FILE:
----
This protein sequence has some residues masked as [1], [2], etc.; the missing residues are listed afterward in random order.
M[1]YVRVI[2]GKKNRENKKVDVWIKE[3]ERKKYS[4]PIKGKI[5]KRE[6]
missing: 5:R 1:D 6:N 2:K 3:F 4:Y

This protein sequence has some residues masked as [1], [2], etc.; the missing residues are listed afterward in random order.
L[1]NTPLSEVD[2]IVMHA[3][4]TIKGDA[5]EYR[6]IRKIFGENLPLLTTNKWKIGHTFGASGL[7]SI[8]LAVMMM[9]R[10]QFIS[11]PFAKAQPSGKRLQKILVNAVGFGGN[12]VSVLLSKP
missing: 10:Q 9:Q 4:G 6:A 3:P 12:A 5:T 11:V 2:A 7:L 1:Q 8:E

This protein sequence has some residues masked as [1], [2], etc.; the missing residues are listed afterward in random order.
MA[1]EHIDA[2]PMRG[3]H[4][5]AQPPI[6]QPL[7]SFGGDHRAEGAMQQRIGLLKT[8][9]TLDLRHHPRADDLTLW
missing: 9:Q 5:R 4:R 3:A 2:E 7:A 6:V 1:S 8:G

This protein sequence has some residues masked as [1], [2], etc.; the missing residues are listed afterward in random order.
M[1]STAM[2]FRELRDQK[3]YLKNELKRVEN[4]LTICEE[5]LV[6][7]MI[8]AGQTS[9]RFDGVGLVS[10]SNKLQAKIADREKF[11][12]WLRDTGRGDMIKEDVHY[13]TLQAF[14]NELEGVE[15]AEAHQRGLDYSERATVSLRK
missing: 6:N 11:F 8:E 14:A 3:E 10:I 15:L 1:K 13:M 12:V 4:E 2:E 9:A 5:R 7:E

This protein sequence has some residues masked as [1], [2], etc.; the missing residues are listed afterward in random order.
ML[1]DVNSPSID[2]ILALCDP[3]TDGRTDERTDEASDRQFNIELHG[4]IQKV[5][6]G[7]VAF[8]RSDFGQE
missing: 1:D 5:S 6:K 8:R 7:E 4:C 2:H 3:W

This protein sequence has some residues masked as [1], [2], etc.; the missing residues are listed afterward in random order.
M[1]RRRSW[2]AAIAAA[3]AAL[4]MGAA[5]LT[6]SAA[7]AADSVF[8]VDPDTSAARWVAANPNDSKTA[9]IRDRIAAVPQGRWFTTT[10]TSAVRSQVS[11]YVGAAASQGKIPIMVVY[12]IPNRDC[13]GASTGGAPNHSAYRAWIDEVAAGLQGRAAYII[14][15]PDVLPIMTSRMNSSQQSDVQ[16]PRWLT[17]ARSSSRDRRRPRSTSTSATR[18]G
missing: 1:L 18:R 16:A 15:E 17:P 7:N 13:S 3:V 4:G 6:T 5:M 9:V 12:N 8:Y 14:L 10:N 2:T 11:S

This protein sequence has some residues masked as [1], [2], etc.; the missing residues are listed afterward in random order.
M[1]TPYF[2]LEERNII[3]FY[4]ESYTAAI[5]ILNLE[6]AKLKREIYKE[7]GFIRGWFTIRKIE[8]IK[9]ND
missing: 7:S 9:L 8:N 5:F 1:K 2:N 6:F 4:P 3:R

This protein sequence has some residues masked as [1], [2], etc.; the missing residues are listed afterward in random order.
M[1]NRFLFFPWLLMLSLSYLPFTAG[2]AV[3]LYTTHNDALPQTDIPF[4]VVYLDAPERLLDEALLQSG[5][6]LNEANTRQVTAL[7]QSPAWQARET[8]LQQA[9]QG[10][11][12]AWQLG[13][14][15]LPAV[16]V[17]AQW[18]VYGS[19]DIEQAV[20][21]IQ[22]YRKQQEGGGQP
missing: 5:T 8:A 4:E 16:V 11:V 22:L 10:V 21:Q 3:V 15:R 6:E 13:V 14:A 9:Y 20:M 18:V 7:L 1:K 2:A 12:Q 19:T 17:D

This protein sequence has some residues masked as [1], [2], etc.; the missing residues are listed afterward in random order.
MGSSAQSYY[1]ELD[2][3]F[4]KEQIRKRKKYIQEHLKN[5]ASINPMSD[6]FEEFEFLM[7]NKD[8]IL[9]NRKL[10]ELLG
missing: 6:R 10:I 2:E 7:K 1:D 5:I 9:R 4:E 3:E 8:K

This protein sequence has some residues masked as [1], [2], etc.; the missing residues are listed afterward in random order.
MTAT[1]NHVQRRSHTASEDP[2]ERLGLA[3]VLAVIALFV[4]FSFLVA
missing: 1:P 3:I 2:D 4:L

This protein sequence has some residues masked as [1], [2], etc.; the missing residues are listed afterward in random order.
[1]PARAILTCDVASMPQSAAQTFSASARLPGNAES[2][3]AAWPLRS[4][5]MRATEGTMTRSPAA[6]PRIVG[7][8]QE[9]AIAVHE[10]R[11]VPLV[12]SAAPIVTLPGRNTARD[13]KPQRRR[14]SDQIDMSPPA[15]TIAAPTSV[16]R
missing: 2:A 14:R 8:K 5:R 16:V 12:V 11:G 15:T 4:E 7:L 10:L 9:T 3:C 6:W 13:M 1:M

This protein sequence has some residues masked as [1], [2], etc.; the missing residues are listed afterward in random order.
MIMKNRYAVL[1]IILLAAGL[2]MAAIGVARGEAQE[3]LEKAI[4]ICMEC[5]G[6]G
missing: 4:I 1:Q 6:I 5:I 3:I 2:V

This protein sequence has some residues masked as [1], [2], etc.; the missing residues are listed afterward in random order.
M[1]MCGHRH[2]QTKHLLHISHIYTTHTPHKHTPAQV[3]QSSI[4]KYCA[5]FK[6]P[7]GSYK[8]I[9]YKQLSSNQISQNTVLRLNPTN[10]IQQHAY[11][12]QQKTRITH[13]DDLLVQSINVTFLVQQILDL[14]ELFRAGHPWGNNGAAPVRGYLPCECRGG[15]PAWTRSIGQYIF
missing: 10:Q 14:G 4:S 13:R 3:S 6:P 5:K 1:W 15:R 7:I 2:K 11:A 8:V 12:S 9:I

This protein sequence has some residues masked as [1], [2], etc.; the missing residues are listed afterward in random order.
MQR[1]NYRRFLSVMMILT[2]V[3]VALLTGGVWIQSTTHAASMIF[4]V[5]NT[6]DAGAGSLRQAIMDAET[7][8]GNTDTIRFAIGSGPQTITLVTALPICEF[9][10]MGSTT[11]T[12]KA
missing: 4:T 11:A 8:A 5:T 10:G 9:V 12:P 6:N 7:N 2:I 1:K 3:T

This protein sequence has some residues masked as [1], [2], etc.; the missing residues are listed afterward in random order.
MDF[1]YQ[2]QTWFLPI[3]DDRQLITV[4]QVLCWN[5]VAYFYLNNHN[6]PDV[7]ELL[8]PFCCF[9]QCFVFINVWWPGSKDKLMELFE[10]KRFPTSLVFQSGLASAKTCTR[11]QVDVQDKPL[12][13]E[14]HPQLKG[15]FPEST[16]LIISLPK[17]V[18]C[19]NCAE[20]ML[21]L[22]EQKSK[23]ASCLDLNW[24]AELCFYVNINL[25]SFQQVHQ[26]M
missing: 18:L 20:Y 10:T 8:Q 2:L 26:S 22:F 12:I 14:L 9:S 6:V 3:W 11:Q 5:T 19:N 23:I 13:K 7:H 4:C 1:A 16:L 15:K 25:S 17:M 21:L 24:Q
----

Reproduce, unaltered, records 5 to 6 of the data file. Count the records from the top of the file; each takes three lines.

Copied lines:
This protein sequence has some residues masked as [1], [2], etc.; the missing residues are listed afterward in random order.
ML[1]DVNSPSID[2]ILALCDP[3]TDGRTDERTDEASDRQFNIELHG[4]IQKV[5][6]G[7]VAF[8]RSDFGQE
missing: 1:D 5:S 6:K 8:R 7:E 4:C 2:H 3:W

This protein sequence has some residues masked as [1], [2], etc.; the missing residues are listed afterward in random order.
M[1]RRRSW[2]AAIAAA[3]AAL[4]MGAA[5]LT[6]SAA[7]AADSVF[8]VDPDTSAARWVAANPNDSKTA[9]IRDRIAAVPQGRWFTTT[10]TSAVRSQVS[11]YVGAAASQGKIPIMVVY[12]IPNRDC[13]GASTGGAPNHSAYRAWIDEVAAGLQGRAAYII[14][15]PDVLPIMTSRMNSSQQSDVQ[16]PRWLT[17]ARSSSRDRRRPRSTSTSATR[18]G
missing: 1:L 18:R 16:A 15:E 17:P 7:N 13:S 3:V 4:G 6:T 5:M 9:V 12:N 8:Y 14:L 10:N 2:T 11:S